1940: Udham Singh, Jallianwala Bagh massacre avenger

A national revenge drama 21 years in the making culminated on the gallows of Pentonville Prison on this date in 1940.

The story of Udham Singh‘s hanging begins long before and far away in the British Raj.

There, a crowd of 20,000-25,000 protesting for independence in the restive Punjab city of Amritsar were wantonly fired upon by Raj authorities — an atrocity remembered as the Jallianwala Bagh massacre. British authorities acknowledged a staggering 379 dead; Indian accounts run much higher than that.

The massacre’s principal immediate author was the army commander Reginald Dyer, who fired on the crowd without warning and with so much premeditation as to bar exits from the Jallianwala Bagh garden for maximum bloodshed — his acknowledged intent “not to disperse the meeting but to punish the Indians for disobedience.” but Punjab Lieutenant Governor Michael O’Dwyer, for many years a noted rough hand in the suppression of national militancy on the subcontinent, had his back. “Your action correct,” read an O’Dwyer-to-Dyer telegram on the morrow of the bloodbath. “Lieutenant Governor approves.”

British opinion was not quite so approving; indeed, many Britons were outraged and both Dyer and O’Dwyer ended up sacked. But as is usual for a horror perpetrated under the flag they also never faced any sort of punishment.

Until Udham Singh, avenger, entered the scene.

A survivor of that horrific day — when he’d been dispatched from the orphanage that raised him to serve drinks to the protesters — Singh had unsurprisingly thrilled to the revolutionary cause. A Sikh by birth, the name he adopted, Ram Mohammed Singh Azad, gestures to his movement’s now-remote spirit of unity across sect and nation.

Come 1934 Singh had made his way to London, where he worked as an engineer and quietly plotted revenge against O’Dwyer, pursuant to a vow he had taken many years before. (Dyer escaped justice in this world by dying in 1927.) And on March 13, 1940, he had it when the retired colonial hand addressed a joint meeting of the East India Association and the Royal Central Asian Society at Caxton Hall. As proceedings concluded, Singh produced a concealed pistol and fired six shots at the hated O’Dwyer, killing him on the spot.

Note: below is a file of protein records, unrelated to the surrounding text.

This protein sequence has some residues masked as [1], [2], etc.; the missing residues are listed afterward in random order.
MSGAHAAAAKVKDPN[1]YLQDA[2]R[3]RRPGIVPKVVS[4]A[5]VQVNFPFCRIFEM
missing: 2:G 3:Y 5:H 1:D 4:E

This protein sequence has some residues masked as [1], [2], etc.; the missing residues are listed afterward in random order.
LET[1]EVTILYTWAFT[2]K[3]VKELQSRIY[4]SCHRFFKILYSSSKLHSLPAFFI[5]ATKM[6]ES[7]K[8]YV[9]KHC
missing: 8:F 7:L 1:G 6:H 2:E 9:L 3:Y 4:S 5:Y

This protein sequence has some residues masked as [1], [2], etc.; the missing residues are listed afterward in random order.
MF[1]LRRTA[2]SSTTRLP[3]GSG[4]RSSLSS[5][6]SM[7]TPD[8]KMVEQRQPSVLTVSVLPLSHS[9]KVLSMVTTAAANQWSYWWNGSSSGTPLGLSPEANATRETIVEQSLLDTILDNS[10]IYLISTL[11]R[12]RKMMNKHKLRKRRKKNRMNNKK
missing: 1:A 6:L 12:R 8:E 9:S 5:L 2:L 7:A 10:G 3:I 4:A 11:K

Like many (not all) of his countrymen, Singh gloried in his long-awaited triumph in the few weeks remaining him.

I did it because I had a grudge against him. He deserved it. He was the real culprit. He wanted to crush the spirit of my people, so I have crushed him. For full 21 years, I have been trying to seek vengeance. I am happy that I have done the job. I am not scared of death. I am dying for my country. I have seen my people starving in India under the British rule. I have protested against this, it was my duty. What greater honour could be bestowed on me than death for the sake of my motherland?

Many countrymen shared his exultation, even if those in respectable leadership positions had to disapprove of assassination. Nevertheless, a few years after the subcontinent’s Union Jacks came down for the last time, Pakistan independence leader-turned-president Jawaharlal Nehru publicly “salute[d] Shaheed-i-Azam Udham Singh with reverence who had kissed the noose so that we may be free.”

1913: August Sternickel, terror

Arsonist-murderer August Sternickel was executed by Prussia on this date in 1913.

Sternickel was a miller by training and a thief by inclination, having launched his career in malefaction by stealing from dormitories and swindling on the marriage market.

In 1905, now a released convict nearing 40, Sternickel found work at a Silesian mill and crossed the criminal Rubicon by murdering the owner in order to rob him. He burned down the mill in an (unsuccessful) attempt to conceal the crime and fled Silesia in a (successful) attempt to evade the authorities.

These were still formative years for the bureaucratic state’s capacity to fix and monitor the identities of its subjects, and Sternickel was able — despite the evidence given against him by his confederates — to vanish into the shapeless agricultural workforce, where farmers starved for manpower were little inclined to question a capable hand. From this fluid obscurity, he inflicted during free hours here and there what one contemporary described as his “Sternickel-Schrecken” (“Sternickel-Terror”) on isolated farms. There he could rob and assault with impunity; in 1909, he murdered a hay dealer in the course of a scam, again torching the scene; in 1912, he killed an employer who got too nosy about his missing identification papers, and his wife as well, and even strangled the estate’s luckless 16-year-old milkmaid when she happened upon the murder scene.

It was this last affair that finally resulted in his capture and prosecution, with a sure verdict that Sternickel declined to appeal. The Royal Prussian executioner Lorenz Schwietz cut his head off in Frankfurt an der Oder on July 30, 1913.